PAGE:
Nobody knows when an earthquake is coming, but it's widely accepted that the most at-risk building type are the beautiful, mostly brick structures that dot the Pearl District, Old Town and the business districts of Portland.
"More than any other kind of construction, they can be singled out as being seismically vulnerable," reads a report prepared for the Federal Emergency Management Agency in 2009—10 years ago.
Their risk has been known longer, but Portland is still dithering on what to do.
Many of Portland's 1,650 URM buildings probably won't survive an earthquake. And they're not being brought up to current building code standards very quickly.
The prospect is grim for the very people the city should be most concerned about protecting. After a quake, another debate over inequality would ensue—but reversed, with the city and property owners blaming each other for failing to protect the most vulnerable.
"It's people over 65," says Courtney Patterson, interim director of the Portland Bureau of Emergency Management. "It's people with disabilities. It's people of color, it's low-income people. I'm talking up to 80 percent of the people that get hurt. All the conversations we're having now we'll be having after the earthquake. We can either do it now, or the earthquake's going to do it for us."
For years, the city has crafted policies that ratcheted up the pressure on building owners to upgrade their properties.
In 1995, Portland began requiring building owners to upgrade to the most current earthquake safety standards when they added more occupants to a building or spent a certain amount on renovation. For unreinforced masonry buildings, the city required roofs to be bolted to walls when a roof was redone.
By January of this year, a push to require URM buildings to complete seismic upgrades was watered down by Mayor Ted Wheeler, who also extended the deadline for repairs.
But even that was too much—and City Hall is feeling the shock waves.
At the edge of industrial Northwest Portland stands an old red brick warehouse. It's four stories tall, with high, broad wood beams and carefully laid brick that arches over the third-floor windows.
If beauty took precedence over an aversion to risk, you'd want to work in this 1910 building, too.
More than 200 people are employed in this building—which is made of unreinforced masonry.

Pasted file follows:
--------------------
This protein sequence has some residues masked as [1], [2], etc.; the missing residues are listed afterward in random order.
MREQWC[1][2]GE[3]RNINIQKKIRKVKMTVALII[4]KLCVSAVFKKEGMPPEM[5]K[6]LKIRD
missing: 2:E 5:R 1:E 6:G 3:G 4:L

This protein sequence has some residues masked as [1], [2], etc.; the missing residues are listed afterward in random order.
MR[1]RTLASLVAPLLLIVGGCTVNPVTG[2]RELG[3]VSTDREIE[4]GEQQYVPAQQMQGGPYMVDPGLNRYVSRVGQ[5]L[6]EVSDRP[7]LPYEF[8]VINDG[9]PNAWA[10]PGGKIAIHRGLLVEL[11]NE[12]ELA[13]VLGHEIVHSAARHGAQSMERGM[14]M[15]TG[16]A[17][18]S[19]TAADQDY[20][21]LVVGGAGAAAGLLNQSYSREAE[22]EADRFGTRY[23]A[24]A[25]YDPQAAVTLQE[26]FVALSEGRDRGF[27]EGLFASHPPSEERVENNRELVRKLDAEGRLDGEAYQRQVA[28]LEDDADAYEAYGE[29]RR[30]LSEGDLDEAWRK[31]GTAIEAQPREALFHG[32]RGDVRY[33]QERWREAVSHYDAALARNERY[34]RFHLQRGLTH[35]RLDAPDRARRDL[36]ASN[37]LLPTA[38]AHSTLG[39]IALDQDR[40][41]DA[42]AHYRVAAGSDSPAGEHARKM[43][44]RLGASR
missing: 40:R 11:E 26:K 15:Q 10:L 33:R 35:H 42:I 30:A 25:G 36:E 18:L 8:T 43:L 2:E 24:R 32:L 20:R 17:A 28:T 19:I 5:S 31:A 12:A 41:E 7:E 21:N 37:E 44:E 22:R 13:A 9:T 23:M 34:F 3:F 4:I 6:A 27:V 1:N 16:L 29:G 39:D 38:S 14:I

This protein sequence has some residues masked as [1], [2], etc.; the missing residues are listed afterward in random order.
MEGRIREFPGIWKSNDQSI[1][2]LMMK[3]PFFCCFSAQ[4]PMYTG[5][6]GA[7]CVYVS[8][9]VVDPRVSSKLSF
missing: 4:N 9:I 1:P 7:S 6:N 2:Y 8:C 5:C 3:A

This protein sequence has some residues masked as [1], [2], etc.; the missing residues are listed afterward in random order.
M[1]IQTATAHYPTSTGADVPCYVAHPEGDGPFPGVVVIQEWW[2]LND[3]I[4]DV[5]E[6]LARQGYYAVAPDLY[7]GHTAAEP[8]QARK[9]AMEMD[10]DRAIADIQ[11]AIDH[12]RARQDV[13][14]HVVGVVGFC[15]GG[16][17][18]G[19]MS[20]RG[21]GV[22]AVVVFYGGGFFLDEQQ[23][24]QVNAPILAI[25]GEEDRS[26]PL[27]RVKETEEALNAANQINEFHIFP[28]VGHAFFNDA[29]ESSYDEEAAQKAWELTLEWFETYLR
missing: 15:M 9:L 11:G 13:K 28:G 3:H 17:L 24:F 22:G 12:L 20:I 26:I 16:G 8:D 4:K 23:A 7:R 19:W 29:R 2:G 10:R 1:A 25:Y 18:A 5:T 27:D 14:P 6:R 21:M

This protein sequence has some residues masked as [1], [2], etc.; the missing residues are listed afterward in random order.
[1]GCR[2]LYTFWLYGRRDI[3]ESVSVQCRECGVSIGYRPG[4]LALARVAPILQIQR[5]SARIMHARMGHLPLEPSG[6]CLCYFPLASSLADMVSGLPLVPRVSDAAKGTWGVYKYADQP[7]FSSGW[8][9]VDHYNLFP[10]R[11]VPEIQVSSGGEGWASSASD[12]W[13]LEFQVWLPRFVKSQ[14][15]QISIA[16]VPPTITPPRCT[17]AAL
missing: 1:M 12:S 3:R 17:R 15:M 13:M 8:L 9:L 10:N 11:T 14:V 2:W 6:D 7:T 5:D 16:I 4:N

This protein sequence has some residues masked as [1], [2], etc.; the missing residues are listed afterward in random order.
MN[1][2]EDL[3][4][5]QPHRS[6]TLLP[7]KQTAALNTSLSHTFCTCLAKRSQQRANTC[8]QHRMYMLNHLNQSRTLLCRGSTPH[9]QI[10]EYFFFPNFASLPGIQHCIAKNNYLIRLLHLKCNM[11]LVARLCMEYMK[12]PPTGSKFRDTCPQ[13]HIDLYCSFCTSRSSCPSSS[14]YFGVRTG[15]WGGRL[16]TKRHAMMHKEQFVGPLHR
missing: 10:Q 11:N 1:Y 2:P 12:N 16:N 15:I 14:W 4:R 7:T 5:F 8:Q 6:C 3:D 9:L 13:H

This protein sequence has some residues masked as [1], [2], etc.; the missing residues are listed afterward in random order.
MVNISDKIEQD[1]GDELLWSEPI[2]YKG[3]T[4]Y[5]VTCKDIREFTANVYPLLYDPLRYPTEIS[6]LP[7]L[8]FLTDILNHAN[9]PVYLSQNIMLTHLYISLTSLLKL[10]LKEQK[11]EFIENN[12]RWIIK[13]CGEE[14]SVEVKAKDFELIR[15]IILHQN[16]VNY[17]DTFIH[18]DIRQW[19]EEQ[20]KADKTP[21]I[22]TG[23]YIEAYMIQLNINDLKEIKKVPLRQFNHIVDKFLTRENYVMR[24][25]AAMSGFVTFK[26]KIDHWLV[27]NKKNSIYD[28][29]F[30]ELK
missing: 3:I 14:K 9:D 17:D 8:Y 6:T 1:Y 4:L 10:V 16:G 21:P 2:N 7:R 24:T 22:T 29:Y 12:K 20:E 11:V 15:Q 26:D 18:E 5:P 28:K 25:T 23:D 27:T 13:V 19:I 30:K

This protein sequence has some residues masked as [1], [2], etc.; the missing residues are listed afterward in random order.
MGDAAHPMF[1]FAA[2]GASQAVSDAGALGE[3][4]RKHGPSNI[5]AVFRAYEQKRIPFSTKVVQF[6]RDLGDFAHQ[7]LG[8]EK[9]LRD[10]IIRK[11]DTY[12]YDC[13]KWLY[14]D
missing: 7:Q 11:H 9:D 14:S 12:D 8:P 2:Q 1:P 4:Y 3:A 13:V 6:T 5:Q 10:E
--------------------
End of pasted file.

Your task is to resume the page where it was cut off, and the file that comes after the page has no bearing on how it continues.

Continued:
In 2011, Brian Faherty, founder of Schoolhouse Electric & Supply Co., a firm that designs and finishes lighting and other home products, moved his company from the central eastside, where it had grown to three buildings, to a single spot here. (He also has stores in Pittsburgh and the TriBeCa neighborhood of New York City.)
Faherty is drawn to fixing up old things and to this style of old brick buildings. He owns three Portland URMs.
He knew what he was buying. And he carefully avoided repairing more than half the roof or investing more than $43 per square foot, which would have triggered the city's requirement to make seismic upgrades.
Asked if he worries about an earthquake, he says, "I don't really."
Instead, he fears financial ruin. He estimates the building, which he calls his "family's biggest asset," is worth $8 or $9 million. The seismic upgrades the city wants him to make could cost $8.7 million, according the city's square footage estimates, though Faherty believes it would cost far more.
He calls the city's rules "a new form of redlining."
Faherty is part of a growing alliance: Portlanders who believe requiring business owners to make their buildings earthquake safe is an injustice.
Many of them have sympathetic stories. They are small business owners. Or their life savings and retirement are tied up in a building, which they hoped would see them through their old age. Their buildings are beloved landmarks on the main streets of Southeast Hawthorne Boulevard or Belmont Street.
The group includes music and arts venues, such as the venerable nightclubs Dante's and Laurelthirst Pub.
But the political powder keg didn't comprise just small businesses and the arts community. It added race.
Last June, black leaders from churches in North and Northeast Portland (eight black churches in the city are URMs, by the Emergency Management Bureau's tally) complained to the mayor that the city had blindsided them with the requirement to invest in seismic upgrades.
Shortly after Hardesty became the first black woman on the City Council, the African-American ministers intensified their outcry.
On Saturday, Jan. 5, a group of protesters held a rally outside City Hall demanding racial justice.
The groups, led by the NAACP of Portland, repeated their demand that the city roll back its requirements for warning signs on unreinforced masonry buildings. "Oregon has continued to keep its promise of exclusion of African-Americans from being property owners and cardholders in the game," said Mondaine, president of the NAACP. "There is a threat to finalization of gentrification and displacement of the African-American community."
Mondaine and other property owners believe if they are forced to register their structures as unsafe, it could lower their property values. But they were also spreading a more insidious and unproven belief: that city officials are scheming to lower those property values so real estate developers could swoop in and buy places like churches on the cheap, knock them down and build condos.
The people who run the Bureau of Emergency Management say that's bunk.
"It's got no basis in fact," says interim director Patterson. "Our bureau, we don't have a close relationship with developers."